12. Deltek is the universal software for government contracts because of its provision for contracts and pool. All software, regardless of application, changes quite frequently to boost sales for a new and improved product. The products are often not improved, and they often attempt to "force" users to change by removing products that are in use. In recent months, Deltek has discontinued support for its immensely popular Premiere product. And then after offering "Time and Expense" as an add-on to their ultimate CostPoint software, they now make it mandatory. The result is that what they offer now is user-hostile or can only be operated by users with advanced training. I throw the question out to the group: "Is there a better alternative with the conventional features Deltek has offered through the years?
  13. By David Warner In August 2017, the U.S. Equal Employment Opportunity Commission (“EEOC”) brought a class action lawsuit against cosmetics giant Estée Lauder alleging that the company violated federal law when it implemented and administered a paid parental leave program that automatically provides male employees who are new fathers lesser parental leave benefits than are provided to female employees who are new mothers. The suit alleged that, under the company’s parental leave program, in addition to paid leave already provided to new mothers to recover from childbirth, new mothers were provided an additional six weeks of paid child bonding leave for child bonding. In contrast, the plan only provided new fathers with two weeks of paid child bonding leave. Recently, the EEOC and Estée Lauder reached a settlement in the matter. While the terms of the settlement remain confidential, it is highly likely that the resolution required the company to equalize child binding leave as between mothers and fathers. This would be consistent with the EEOC’s guidance that, given the prohibition against gender-based discrimination under Title VII, if bonding leave is offered to employees men and women must be able to take equal amounts of that leave. While some commentators have suggested that parental leave policies should no longer have varying levels of benefits for “primary” and “secondary” caregivers, such distinctions would not appear to conflict with Title VII or the EEOC’s guidance so long as they are administered without regard to an employee’s gender. Further, greater leave for “disability” arising out of childbirth is similarly seen as legitimate and non-discriminatory even if it has the practical effect of providing greater leave benefits to bother as opposed to fathers. Parental leave policies are an attractive benefit for employees; but, given the EEOC’s recent success with Estée Lauder, employers are well counseled to review their policies to ensure that disability or maternity-related leave is clearly distinguished from bonding leave and that bonding leave, if provided, is equally available to both mothers and fathers. About the Author: David Warner Partner David Warner is a seasoned legal counselor with extensive experience in the resolution and litigation of complex employment and business disputes. His practice is focused on the government contractor, nonprofit, and hospitality industries. David leads Centre’s audit, investigation, and litigation practices. The post “Hot Take” Alert – Turns Out, Dads Are Parents Too! appeared first on Centre Law & Consulting. View the full article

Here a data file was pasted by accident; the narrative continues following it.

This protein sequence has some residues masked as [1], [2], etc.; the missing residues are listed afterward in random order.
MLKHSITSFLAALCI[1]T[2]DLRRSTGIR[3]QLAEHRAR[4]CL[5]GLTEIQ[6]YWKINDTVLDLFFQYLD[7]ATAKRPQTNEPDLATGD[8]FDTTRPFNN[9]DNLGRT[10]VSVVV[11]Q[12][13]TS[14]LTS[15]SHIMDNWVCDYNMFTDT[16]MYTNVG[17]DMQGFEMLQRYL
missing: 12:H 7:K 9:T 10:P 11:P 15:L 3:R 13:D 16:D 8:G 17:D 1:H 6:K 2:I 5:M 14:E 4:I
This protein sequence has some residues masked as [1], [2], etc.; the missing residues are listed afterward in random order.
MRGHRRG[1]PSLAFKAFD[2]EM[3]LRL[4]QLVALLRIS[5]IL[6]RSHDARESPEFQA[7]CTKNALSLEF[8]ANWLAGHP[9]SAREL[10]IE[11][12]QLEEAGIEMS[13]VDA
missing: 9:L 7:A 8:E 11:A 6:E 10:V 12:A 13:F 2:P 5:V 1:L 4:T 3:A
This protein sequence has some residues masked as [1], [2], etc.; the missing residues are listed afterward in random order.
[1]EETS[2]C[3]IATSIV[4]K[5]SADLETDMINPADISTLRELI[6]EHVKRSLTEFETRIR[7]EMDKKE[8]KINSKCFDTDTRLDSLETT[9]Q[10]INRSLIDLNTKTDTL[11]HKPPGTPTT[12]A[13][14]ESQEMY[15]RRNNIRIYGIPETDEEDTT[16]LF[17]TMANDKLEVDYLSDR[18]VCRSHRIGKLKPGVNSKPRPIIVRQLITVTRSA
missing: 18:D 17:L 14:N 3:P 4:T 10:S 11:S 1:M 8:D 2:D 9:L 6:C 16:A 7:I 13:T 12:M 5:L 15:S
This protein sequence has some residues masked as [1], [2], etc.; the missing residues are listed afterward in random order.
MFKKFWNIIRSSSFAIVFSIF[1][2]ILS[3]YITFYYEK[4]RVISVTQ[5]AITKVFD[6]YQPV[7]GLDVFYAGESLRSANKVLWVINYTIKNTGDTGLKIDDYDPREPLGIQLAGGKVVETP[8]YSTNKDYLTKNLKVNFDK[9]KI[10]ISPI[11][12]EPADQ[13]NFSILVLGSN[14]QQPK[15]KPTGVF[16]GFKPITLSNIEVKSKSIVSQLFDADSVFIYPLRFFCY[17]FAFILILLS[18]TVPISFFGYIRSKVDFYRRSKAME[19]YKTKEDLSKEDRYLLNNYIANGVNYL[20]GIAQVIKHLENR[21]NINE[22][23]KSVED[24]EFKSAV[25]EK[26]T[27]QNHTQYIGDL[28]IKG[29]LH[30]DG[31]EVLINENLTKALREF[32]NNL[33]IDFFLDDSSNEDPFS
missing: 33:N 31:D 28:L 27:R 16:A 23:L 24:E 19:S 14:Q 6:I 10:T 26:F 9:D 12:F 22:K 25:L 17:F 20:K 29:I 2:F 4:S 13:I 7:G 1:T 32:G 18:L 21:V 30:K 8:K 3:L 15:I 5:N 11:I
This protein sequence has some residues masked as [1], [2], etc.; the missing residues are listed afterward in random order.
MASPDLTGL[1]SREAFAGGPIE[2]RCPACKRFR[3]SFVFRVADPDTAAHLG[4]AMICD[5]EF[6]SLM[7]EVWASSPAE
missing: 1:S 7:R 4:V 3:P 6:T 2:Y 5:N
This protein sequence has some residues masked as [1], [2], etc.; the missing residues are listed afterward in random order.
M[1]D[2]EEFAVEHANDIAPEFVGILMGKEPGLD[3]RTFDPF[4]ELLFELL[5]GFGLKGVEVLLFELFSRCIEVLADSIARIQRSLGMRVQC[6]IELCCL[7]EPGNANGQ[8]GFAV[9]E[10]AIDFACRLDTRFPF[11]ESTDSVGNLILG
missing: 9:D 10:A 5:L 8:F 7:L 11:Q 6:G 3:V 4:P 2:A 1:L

14. Multiple Award Schedule

    Yes, I know. Read the contract. I'm not being sarcastic. That's the only way to determine which clauses flow to the order level, especially if the contract provides for issuance of orders with different pricing schemes. Sorry. There is no easy answer. FAR 52.216-18 has to be interpreted an applied in context.
  15. Problem of the Day